The Biden administration begged the U.S. Supreme Court with an urgent request to stop a decision that would have rendered all national federal “ghost gun” regulations invalid.

Last year, Biden announced a crackdown on “ghost guns,” or firearms that are sold as do-it-yourself kits. However, there have been numerous legal challenges to the new Bureau of Alcohol, Tobacco, Firearms, and Explosives regulation.

Late last month, a federal judge in Texas, who was appointed by Republicans, ruled that the regulation was unconstitutional and ordered its nationwide revocation.

The 5th U.S. Circuit Court of Appeals has since narrowed the decision to only invalidate parts of the rule, but the Justice Department urged the Supreme Court to suspend the entire decision while the case is still pending.

Two provisions are up for debate before the Supreme Court: The first makes it clear that certain parts kits are included in the federal definition of a “firearm,” and the second defines “frame or receiver” to include disassembled parts that are easily convertible into a working firearm.

The rule extends to the new covered parts of the federal regulations on serial numbers, record-keeping, background checks, and other matters. The ATF’s expanded definitions, however, were deemed to go beyond the purview of federal gun laws by the federal judge in Texas.

Gun rights advocates have been given a week to respond to the administration’s request after conservative Justice Samuel Alito, who handles emergency requests from the 5th Circuit, ordered a pause. The order does not represent the high court’s ultimate decision, The Hill reported.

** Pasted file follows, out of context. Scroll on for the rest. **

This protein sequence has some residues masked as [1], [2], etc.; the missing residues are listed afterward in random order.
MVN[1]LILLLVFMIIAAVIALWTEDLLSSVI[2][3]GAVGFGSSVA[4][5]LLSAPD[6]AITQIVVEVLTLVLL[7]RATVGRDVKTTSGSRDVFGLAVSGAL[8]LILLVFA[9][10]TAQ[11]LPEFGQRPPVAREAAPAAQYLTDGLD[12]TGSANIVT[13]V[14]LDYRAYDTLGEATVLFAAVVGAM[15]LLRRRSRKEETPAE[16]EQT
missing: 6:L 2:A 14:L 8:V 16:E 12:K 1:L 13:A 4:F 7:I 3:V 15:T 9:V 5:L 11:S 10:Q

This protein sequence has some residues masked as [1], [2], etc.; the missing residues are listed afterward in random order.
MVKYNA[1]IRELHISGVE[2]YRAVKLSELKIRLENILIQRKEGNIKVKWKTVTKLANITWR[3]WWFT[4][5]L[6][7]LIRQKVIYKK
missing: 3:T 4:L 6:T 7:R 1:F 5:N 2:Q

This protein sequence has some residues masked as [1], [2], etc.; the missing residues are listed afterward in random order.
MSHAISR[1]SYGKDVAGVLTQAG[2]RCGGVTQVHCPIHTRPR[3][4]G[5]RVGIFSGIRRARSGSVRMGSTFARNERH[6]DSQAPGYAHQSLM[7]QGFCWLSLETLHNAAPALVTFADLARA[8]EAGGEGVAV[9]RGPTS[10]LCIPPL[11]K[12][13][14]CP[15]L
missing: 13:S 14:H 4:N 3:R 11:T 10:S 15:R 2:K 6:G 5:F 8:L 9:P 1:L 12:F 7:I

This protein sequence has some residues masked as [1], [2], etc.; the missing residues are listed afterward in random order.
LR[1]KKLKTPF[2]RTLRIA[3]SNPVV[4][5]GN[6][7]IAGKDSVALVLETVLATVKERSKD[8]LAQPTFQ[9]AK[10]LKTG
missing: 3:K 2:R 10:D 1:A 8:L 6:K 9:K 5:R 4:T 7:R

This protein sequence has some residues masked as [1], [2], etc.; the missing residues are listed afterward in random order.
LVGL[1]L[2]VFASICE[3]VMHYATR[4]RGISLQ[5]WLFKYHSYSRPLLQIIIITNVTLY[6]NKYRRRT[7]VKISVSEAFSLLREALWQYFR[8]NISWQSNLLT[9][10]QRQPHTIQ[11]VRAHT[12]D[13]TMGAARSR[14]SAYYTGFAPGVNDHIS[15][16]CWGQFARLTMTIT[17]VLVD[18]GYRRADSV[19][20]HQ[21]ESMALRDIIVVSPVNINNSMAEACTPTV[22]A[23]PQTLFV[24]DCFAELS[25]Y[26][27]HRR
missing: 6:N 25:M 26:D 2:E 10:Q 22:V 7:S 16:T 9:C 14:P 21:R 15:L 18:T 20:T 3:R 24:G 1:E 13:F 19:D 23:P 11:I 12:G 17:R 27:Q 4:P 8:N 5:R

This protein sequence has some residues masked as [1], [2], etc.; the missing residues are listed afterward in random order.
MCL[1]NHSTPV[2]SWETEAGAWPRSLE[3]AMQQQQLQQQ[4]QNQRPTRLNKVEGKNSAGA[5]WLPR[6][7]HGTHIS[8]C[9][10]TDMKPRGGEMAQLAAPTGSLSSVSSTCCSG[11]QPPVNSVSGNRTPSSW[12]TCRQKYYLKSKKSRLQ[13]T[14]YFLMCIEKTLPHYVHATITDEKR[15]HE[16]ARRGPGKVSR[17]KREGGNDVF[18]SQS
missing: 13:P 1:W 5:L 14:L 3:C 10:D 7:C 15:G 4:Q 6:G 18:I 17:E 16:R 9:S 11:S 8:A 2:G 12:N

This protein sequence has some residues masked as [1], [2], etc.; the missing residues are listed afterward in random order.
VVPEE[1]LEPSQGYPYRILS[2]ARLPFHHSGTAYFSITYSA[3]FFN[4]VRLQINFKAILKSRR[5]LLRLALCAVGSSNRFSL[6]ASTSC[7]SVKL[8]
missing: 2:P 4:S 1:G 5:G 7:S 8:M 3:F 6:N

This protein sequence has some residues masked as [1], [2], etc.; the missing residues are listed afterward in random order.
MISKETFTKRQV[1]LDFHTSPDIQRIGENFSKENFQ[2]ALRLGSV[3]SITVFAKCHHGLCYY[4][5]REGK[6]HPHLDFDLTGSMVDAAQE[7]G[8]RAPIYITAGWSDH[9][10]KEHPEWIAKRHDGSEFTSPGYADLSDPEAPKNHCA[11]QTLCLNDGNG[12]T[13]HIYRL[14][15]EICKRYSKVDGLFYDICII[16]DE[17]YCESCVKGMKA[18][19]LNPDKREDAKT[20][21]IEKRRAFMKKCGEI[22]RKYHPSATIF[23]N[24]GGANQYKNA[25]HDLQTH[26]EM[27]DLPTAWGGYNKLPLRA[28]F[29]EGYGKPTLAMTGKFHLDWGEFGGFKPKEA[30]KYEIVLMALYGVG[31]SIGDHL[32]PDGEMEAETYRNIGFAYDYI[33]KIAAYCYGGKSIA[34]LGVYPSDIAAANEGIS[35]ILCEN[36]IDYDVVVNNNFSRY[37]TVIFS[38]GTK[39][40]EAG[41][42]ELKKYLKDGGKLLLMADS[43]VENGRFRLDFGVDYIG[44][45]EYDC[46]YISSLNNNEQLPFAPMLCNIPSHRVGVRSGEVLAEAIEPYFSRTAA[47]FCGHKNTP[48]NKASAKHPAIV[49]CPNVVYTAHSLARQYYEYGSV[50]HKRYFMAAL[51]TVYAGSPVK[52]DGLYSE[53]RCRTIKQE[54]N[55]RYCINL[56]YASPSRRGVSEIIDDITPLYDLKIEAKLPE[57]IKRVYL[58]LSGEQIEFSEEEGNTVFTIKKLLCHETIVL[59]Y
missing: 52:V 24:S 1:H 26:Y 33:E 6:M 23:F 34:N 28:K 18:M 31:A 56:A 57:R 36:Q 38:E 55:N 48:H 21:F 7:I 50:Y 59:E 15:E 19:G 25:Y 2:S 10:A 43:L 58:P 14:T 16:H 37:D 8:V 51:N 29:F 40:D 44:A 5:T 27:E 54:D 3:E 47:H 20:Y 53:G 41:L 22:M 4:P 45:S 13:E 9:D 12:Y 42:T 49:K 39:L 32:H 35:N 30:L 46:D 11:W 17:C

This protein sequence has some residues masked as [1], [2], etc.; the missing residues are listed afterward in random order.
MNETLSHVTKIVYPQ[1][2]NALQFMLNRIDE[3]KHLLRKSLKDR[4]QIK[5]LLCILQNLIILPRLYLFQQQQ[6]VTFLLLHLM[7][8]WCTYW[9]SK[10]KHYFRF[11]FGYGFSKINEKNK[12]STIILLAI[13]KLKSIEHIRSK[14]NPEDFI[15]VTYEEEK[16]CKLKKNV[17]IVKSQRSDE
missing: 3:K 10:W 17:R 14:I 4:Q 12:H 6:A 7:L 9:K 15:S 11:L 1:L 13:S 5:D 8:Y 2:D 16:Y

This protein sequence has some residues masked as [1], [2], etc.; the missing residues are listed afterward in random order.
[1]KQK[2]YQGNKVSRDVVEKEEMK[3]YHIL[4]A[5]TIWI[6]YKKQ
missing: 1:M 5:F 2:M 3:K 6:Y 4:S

“The district court’s universal vacatur is irreparably harming the public and the government by reopening the floodgates to the tide of untraceable ghost guns flowing into our Nation’s communities,” the Justice Department wrote in its request.

“Once those guns are sold, the damage is done: Some will already be in the hands of criminals and other prohibited persons — and when they are inevitably used in crimes, they are untraceable.”


Biden’s administration claimed that the number of “ghost guns” submitted to the ATF for tracing jumped from about 1,600 in 2017 to more than 19,000 in 2021. They also criticized the lower court’s ruling’s reach, arguing that it was improper to prohibit the provisions across the board.

The rule is being contested by two gun owners, two advocacy groups, and five companies that produce or distribute firearms. This case is one of many about ghost guns that are currently being heard in the courts. The plaintiffs had until Wednesday to respond to the administration’s request per Alito’s order.

“We’re elated that the Fifth Circuit has seen through ATF’s unpersuasive arguments and has determined that ATF failed to show it is likely to win on appeal,” said Cody J. Wisniewski, an attorney at Firearms Policy Coalition, one of the groups challenging the rule.

“ATF lost at the district court and has now lost its first bite at the Fifth Circuit; we look forward to continuing to win against ATF’s unlawful and unconstitutional gun control regime,” he added.

“Every speaker of English would recognize that a tax on sales of ‘bookshelves’ applies to IKEA when it sells boxes of parts and the tools and instructions for assembling them into bookshelves,” the Justice Department wrote. “The court’s insistence on treating guns differently contradicts ordinary usage and makes a mockery of Congress’s careful regulatory scheme.”

The administration asked the Supreme Court to either take up the case on the merits and schedule arguments for this fall or block the district court’s decision.

The 5th U.S. Circuit Court of Appeals, which has already scheduled oral arguments in the case for Sept. 7, would not be involved in the lawsuit if the latter option were chosen.

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